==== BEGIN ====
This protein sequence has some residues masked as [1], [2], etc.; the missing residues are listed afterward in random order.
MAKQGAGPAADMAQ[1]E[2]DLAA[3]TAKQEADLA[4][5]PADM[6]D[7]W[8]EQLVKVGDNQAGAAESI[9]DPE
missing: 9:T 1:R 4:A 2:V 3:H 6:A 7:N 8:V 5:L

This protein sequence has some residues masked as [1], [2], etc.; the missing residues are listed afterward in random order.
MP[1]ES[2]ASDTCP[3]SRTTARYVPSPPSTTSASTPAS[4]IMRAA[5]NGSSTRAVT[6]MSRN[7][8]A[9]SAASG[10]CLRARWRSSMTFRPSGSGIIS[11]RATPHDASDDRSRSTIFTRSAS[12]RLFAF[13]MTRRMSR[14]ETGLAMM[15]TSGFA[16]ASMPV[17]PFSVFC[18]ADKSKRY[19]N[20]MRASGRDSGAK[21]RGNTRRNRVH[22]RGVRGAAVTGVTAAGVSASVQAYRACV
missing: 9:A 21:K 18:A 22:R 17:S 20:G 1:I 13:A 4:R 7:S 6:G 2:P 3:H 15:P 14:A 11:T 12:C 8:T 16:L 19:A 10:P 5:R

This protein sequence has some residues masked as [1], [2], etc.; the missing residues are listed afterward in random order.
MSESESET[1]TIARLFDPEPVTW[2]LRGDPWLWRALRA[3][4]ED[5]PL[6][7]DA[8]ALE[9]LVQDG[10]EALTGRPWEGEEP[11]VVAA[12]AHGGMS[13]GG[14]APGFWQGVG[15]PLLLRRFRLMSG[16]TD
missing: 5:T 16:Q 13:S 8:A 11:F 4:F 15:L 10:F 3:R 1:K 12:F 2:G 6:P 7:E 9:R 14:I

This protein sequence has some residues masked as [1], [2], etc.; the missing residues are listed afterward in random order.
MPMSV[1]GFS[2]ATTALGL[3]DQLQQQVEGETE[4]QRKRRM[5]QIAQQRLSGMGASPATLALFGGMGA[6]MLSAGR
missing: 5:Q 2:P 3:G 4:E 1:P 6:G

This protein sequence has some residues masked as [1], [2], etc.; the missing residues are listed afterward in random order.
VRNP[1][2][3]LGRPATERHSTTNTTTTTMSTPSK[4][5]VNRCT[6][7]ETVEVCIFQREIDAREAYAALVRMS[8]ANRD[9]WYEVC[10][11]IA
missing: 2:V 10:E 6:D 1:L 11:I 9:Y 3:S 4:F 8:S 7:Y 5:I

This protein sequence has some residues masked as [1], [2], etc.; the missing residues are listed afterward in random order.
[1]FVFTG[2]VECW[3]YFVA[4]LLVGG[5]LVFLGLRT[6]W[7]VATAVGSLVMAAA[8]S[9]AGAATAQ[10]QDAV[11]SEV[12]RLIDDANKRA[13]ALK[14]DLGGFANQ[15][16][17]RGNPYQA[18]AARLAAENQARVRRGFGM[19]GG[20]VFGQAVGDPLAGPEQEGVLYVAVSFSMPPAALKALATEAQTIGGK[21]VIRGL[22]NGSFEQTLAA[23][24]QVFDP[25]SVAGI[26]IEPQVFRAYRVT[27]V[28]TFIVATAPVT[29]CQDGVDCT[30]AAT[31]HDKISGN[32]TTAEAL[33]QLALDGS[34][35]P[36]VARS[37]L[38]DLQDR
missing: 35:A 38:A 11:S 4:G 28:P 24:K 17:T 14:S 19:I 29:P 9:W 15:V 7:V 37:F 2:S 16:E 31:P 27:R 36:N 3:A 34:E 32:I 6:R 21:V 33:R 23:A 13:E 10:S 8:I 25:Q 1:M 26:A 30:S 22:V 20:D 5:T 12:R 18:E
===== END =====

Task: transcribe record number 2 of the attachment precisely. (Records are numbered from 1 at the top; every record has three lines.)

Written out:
This protein sequence has some residues masked as [1], [2], etc.; the missing residues are listed afterward in random order.
MP[1]ES[2]ASDTCP[3]SRTTARYVPSPPSTTSASTPAS[4]IMRAA[5]NGSSTRAVT[6]MSRN[7][8]A[9]SAASG[10]CLRARWRSSMTFRPSGSGIIS[11]RATPHDASDDRSRSTIFTRSAS[12]RLFAF[13]MTRRMSR[14]ETGLAMM[15]TSGFA[16]ASMPV[17]PFSVFC[18]ADKSKRY[19]N[20]MRASGRDSGAK[21]RGNTRRNRVH[22]RGVRGAAVTGVTAAGVSASVQAYRACV
missing: 9:A 21:K 18:A 22:R 17:S 20:G 1:I 13:A 4:R 7:S 6:G 2:P 3:H 15:P 14:A 11:T 12:C 8:T 16:L 19:A 10:P 5:R